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Building An App I'll Actually Use

Emily A. Pixi
Founder and Organizer of Code Cafe Online. Flatiron School Software Engineering grad. Learner Advocate and Production Engineer with
・3 min read

It's here, it's here, it's finally here! My final Flatiron project has arrived!!

I hope you're ready to be underwhelmed, y'all. This project process has been a DOOZY, from personal health problems to a massive global public health crisis, there was a lot that got in the way of this project. BUT, I finally built something that I think is a tool I'll actually use, and something I'm really excited to keep working on. It's an absolute MVP, with emphasis on the M, but I'm still glad to have gotten it done.

In the run-up to this project, I was stumped as for what to build. I had really struggled with the React/Redux curriculum and just felt at a total loss for any ideas on what to build because the idea of building a fully functional React project from nothing felt...scary. But we all know fear is where we grow.

In talking to my advisor and other students, the recommendation that kept coming up was to build a tool; something you (I) would actually use and find useful in our (my) everyday lives. As someone with chronic health issues who sees (what feels like) an endless stream of doctors and specialists, it can get really difficult to keep track of when I saw which doctor, what was discussed, what new treatment plans we put into place, and whether I need to follow up with them.

And so, "Doctor's Orders" was born. So far, it's a fairly simple SPA, with 3 routes supplied by React Router. A main home route, a show page, and a new "order" form. You can track your which doctor you saw, their specialty, the date of the appointment, the appointment type (from a set drop-down list), any test results or treatment notes, and whether you need to follow up with your doctor.

My biggest challenge with this project came from working with Redux, and using it to properly update state across the application. I ran into an issue with fetching data from the database too frequently, and incorrectly updating state in my reducer. It was super frustrating, but such a great learning experience. The biggest thing I think I learned from this project was really tracking and controlling state across my entire application, and keeping track of when and how things are being changed, updated, removed, or added, and keeping it in sync with the changes to my database.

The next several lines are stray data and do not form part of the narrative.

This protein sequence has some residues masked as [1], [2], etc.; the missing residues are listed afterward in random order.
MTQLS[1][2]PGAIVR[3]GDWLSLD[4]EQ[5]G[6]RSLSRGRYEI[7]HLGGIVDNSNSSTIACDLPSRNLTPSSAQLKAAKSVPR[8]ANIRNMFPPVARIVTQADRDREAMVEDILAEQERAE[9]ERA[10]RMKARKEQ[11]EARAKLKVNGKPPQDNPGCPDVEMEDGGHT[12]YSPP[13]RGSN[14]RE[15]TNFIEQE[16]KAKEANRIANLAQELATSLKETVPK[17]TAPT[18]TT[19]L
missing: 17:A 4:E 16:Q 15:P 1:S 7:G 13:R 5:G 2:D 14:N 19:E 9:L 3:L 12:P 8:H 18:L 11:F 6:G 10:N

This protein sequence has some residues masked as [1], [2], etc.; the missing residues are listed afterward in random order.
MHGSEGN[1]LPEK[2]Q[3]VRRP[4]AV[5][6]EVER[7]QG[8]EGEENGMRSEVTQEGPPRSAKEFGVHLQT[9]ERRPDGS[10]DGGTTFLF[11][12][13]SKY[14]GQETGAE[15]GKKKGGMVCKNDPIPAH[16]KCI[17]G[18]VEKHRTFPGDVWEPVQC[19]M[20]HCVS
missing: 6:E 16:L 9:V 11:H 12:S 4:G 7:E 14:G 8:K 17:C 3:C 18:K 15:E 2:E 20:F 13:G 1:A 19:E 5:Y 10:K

I also decided to work with Semantic UI for styling on this project, which I had never used before and really enjoyed working with. The built-in library of icons was super convenient and a nice perk, and using a library like Semantic helped me to really quickly add cohesive styling with minimal effort.

You can see the code for my project on GitHub, and I'm hoping to get it deployed to Heroku soon!

GitHub logo thecodepixi / doctors_orders

React/Redux + Rails Final Project for Flatiron School

I have a TON of ideas for ways to expand this project, including:

  • alerts for following up with doctors on a specific date
  • a field for follow-up questions you want to ask your doctor
  • a symptom tracker
  • a test results tracker
  • sorting / filtering options for viewing previous doctor's orders by doctor

Cross your fingers for me as I go into the assessment process for this project. Graduation is on the horizon!

Discussion (5)

machineno15 profile image
Tanvir Shaikh

Great , Almost same Doctors app i am going to start working on from next week , this can be a good start. Can you tell me technologies used here and if i can build a mobile app from it ..?

thanks. ❥❦❧

thecodepixi profile image
Emily A. Pixi Author

I used React/Redux and Rails for the back-end. If you were to use React Native it could be a mobile app for sure.

machineno15 profile image
Tanvir Shaikh

Thanks. We'll suerly give it a shot.
We are alredy using laravel at backend it's web app.

krishnakakade profile image
krishna kakade

Good job

amaridansface profile image

Good job, great idea!